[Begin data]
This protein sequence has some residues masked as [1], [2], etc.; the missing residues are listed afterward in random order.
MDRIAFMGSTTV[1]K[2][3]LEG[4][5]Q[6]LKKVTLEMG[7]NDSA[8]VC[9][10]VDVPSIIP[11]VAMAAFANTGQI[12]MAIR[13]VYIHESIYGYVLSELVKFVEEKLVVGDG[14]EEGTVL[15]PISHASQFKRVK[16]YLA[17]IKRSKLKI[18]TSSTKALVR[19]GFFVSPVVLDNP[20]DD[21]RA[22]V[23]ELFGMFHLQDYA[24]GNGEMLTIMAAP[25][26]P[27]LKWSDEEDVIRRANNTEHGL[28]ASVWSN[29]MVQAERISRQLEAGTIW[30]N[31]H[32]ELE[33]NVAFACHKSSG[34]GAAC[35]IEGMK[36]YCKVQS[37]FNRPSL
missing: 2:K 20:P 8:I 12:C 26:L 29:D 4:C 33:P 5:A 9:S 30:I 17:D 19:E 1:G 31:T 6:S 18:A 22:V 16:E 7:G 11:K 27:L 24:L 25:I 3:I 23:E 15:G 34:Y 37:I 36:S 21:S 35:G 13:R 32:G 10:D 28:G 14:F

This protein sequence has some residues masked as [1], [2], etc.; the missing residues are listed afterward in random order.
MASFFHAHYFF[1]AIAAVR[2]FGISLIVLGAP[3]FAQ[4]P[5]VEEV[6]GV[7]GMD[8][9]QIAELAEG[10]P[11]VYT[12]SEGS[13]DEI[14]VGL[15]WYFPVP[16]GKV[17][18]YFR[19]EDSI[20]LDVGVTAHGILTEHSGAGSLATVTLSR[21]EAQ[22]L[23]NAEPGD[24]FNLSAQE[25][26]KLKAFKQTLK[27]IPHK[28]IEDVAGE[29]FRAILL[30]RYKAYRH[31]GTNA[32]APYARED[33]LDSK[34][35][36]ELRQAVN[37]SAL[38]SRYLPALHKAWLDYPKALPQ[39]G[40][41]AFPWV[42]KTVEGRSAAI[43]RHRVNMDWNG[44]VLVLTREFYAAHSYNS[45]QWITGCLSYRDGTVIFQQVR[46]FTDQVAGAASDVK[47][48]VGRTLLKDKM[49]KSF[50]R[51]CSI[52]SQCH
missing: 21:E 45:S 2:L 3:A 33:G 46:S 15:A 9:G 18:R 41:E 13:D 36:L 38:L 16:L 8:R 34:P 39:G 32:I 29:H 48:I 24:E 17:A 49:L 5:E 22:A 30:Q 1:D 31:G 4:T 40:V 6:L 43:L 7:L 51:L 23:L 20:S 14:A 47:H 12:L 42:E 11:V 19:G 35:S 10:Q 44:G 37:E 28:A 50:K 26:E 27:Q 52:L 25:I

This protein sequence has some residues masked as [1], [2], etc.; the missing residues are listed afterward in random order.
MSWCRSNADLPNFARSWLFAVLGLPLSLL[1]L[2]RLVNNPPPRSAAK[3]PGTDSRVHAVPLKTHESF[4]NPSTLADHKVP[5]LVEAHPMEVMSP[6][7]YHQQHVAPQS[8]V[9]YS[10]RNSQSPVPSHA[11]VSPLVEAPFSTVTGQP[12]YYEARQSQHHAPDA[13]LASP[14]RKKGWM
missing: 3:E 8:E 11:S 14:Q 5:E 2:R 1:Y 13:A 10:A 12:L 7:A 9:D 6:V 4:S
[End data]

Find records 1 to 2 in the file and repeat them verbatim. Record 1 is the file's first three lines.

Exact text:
This protein sequence has some residues masked as [1], [2], etc.; the missing residues are listed afterward in random order.
MDRIAFMGSTTV[1]K[2][3]LEG[4][5]Q[6]LKKVTLEMG[7]NDSA[8]VC[9][10]VDVPSIIP[11]VAMAAFANTGQI[12]MAIR[13]VYIHESIYGYVLSELVKFVEEKLVVGDG[14]EEGTVL[15]PISHASQFKRVK[16]YLA[17]IKRSKLKI[18]TSSTKALVR[19]GFFVSPVVLDNP[20]DD[21]RA[22]V[23]ELFGMFHLQDYA[24]GNGEMLTIMAAP[25][26]P[27]LKWSDEEDVIRRANNTEHGL[28]ASVWSN[29]MVQAERISRQLEAGTIW[30]N[31]H[32]ELE[33]NVAFACHKSSG[34]GAAC[35]IEGMK[36]YCKVQS[37]FNRPSL
missing: 2:K 20:P 8:I 12:C 26:L 29:D 4:C 33:P 5:A 9:S 30:I 17:D 19:E 1:G 31:T 6:S 18:A 22:V 16:E 7:G 11:K 27:L 24:L 25:I 3:I 23:E 15:G 34:Y 37:I 36:S 21:S 35:G 13:R 32:G 10:D 28:G 14:F

This protein sequence has some residues masked as [1], [2], etc.; the missing residues are listed afterward in random order.
MASFFHAHYFF[1]AIAAVR[2]FGISLIVLGAP[3]FAQ[4]P[5]VEEV[6]GV[7]GMD[8][9]QIAELAEG[10]P[11]VYT[12]SEGS[13]DEI[14]VGL[15]WYFPVP[16]GKV[17][18]YFR[19]EDSI[20]LDVGVTAHGILTEHSGAGSLATVTLSR[21]EAQ[22]L[23]NAEPGD[24]FNLSAQE[25][26]KLKAFKQTLK[27]IPHK[28]IEDVAGE[29]FRAILL[30]RYKAYRH[31]GTNA[32]APYARED[33]LDSK[34][35][36]ELRQAVN[37]SAL[38]SRYLPALHKAWLDYPKALPQ[39]G[40][41]AFPWV[42]KTVEGRSAAI[43]RHRVNMDWNG[44]VLVLTREFYAAHSYNS[45]QWITGCLSYRDGTVIFQQVR[46]FTDQVAGAASDVK[47][48]VGRTLLKDKM[49]KSF[50]R[51]CSI[52]SQCH
missing: 21:E 45:S 2:L 3:A 33:G 46:S 15:A 9:G 18:R 41:E 13:D 36:L 38:L 16:L 8:R 34:P 39:G 32:I 29:H 48:I 24:E 17:A 49:L 5:E 22:A 30:Q 1:D 31:G 4:T 40:V 6:L 43:L 7:L 51:L 23:L 20:S 14:A 47:H 12:L 42:E 11:V 19:G 35:S 10:Q 44:G 37:E 28:A 50:K 26:E 27:Q 52:L 25:I